Indonesia protested strongly to the United States Wednesday after a report said Washington had been monitoring phone calls and communication networks from its embassy in Jakarta, as the spying row spread to Asia.
The report, which was based on a map in German news weekly Der Spiegel, gave details about such centres around the world but paid particular attention to their presence in Australia’s closest neighbours in Asia.
It followed days of angry protests from America’s European allies after newspaper reports, based on leaks from Snowden, that Washington collected tens of millions of telephone calls and online communications in Europe as part as a vast anti-terror sweep.
Indonesian Foreign Minister Marty Natalegawa said Wednesday that the issue had been raised with the US charge d’affaires in Jakarta.
“Indonesia cannot accept and protests strongly over the report about wiretapping facilities at the US embassy in Jakarta,” Natalegawa said in a statement.
“If confirmed, such action is not only a breach of security, but also a serious breach of diplomatic norms and ethics and certainly not in the spirit of friendly relations between nations.”
The Sydney Morning Herald reported the map showed there were also intelligence facilities at embassies in Kuala Lumpur, Bangkok, Phnom Penh and Yangon.
It said the US facilities in East Asia were focused on China, with centres in the US embassy in Beijing and US consulates in other cities.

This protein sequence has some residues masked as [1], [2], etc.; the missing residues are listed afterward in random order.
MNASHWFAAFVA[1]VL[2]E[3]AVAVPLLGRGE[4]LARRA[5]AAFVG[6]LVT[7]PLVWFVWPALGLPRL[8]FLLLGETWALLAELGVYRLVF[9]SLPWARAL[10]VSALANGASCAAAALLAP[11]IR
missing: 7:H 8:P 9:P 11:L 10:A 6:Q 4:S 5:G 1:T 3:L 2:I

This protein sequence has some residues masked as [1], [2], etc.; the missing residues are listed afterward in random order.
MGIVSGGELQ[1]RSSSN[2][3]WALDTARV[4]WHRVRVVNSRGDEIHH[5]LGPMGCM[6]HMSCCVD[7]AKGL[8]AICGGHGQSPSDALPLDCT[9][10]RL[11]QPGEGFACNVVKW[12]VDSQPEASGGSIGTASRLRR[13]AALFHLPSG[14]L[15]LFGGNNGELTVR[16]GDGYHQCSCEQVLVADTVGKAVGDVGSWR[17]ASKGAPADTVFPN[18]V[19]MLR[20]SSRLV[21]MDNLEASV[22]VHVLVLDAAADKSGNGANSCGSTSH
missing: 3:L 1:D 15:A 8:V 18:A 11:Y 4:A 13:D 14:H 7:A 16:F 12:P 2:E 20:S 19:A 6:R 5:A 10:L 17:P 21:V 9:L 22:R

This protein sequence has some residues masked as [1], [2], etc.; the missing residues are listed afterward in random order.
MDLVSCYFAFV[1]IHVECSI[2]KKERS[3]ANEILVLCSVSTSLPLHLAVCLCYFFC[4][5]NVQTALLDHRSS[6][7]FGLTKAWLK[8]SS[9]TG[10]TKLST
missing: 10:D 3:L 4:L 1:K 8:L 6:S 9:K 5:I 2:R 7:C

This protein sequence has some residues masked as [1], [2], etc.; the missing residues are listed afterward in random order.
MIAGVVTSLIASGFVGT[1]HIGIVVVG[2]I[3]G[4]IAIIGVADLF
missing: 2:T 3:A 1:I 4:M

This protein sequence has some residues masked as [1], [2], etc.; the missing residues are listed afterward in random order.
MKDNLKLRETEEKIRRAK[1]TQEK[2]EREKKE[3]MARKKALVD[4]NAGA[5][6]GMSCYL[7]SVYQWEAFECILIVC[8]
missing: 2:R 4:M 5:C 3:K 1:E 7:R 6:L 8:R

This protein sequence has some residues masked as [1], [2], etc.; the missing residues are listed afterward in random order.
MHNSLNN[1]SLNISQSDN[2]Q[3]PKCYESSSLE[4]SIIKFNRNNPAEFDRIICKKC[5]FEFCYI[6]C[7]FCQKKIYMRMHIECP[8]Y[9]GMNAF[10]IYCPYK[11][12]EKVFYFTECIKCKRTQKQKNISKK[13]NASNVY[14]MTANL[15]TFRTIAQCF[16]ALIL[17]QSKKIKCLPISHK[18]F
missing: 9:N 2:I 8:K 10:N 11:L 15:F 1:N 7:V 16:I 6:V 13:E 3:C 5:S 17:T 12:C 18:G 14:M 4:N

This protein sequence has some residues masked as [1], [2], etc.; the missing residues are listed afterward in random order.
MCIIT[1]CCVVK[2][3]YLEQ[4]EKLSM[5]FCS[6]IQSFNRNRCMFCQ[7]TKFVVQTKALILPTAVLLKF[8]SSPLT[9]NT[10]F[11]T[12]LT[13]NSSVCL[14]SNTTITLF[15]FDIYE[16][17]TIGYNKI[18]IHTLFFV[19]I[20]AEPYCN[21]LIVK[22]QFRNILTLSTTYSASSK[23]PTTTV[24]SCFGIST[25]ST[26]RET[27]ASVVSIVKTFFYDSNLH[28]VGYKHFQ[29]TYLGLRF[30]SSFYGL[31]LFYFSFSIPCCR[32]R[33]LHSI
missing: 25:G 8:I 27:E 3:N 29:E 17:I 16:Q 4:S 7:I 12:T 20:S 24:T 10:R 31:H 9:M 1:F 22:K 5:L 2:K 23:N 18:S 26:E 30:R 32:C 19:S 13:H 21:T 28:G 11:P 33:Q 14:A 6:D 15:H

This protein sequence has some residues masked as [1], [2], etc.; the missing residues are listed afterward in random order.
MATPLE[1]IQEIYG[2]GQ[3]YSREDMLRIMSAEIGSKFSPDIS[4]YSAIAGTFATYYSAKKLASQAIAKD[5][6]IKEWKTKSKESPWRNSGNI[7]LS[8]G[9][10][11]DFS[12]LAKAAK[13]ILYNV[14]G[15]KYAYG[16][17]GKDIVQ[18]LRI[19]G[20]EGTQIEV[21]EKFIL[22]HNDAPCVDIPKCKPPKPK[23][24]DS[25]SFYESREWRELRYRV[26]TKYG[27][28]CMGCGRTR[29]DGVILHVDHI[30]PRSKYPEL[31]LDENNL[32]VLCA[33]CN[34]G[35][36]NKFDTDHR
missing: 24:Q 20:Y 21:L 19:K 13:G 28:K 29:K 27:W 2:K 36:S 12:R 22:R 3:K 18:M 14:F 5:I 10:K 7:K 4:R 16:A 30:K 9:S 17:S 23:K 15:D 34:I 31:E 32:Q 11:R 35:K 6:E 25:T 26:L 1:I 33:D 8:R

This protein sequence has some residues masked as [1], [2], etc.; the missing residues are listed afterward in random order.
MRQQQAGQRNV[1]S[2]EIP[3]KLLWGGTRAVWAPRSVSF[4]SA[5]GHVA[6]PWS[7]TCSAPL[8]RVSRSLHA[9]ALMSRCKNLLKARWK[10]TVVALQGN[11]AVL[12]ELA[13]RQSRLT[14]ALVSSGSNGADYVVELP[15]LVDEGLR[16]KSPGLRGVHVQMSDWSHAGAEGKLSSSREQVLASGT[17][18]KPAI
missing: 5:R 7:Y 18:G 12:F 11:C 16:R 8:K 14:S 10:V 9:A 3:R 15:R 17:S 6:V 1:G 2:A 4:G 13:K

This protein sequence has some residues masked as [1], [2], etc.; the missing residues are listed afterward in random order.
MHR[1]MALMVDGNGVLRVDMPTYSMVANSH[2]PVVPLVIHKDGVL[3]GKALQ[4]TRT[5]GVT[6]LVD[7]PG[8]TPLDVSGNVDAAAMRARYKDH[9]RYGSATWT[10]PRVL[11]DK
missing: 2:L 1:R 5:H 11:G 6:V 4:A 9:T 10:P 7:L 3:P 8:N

According to the map, which the Herald said was published by Der Spiegel on Tuesday, a Central Intelligence Agency- National Security Agency group known as “Special Collection Service” was in charge of the sweeping surveillance operation.
It said the map was initially published in full on Der Spiegel’s website but later replaced with a censored version.
There was no immediate comment from the US embassy in Jakarta.
The anger in Asia will heap further pressure on the US as it seeks to placate European nations over the spying claims.
On Tuesday, US espionage chiefs sough to turn the tables on their European allies in the row over intercepted phone records, saying that in many cases it was European agencies — not the NSA — that gathered and shared them with America.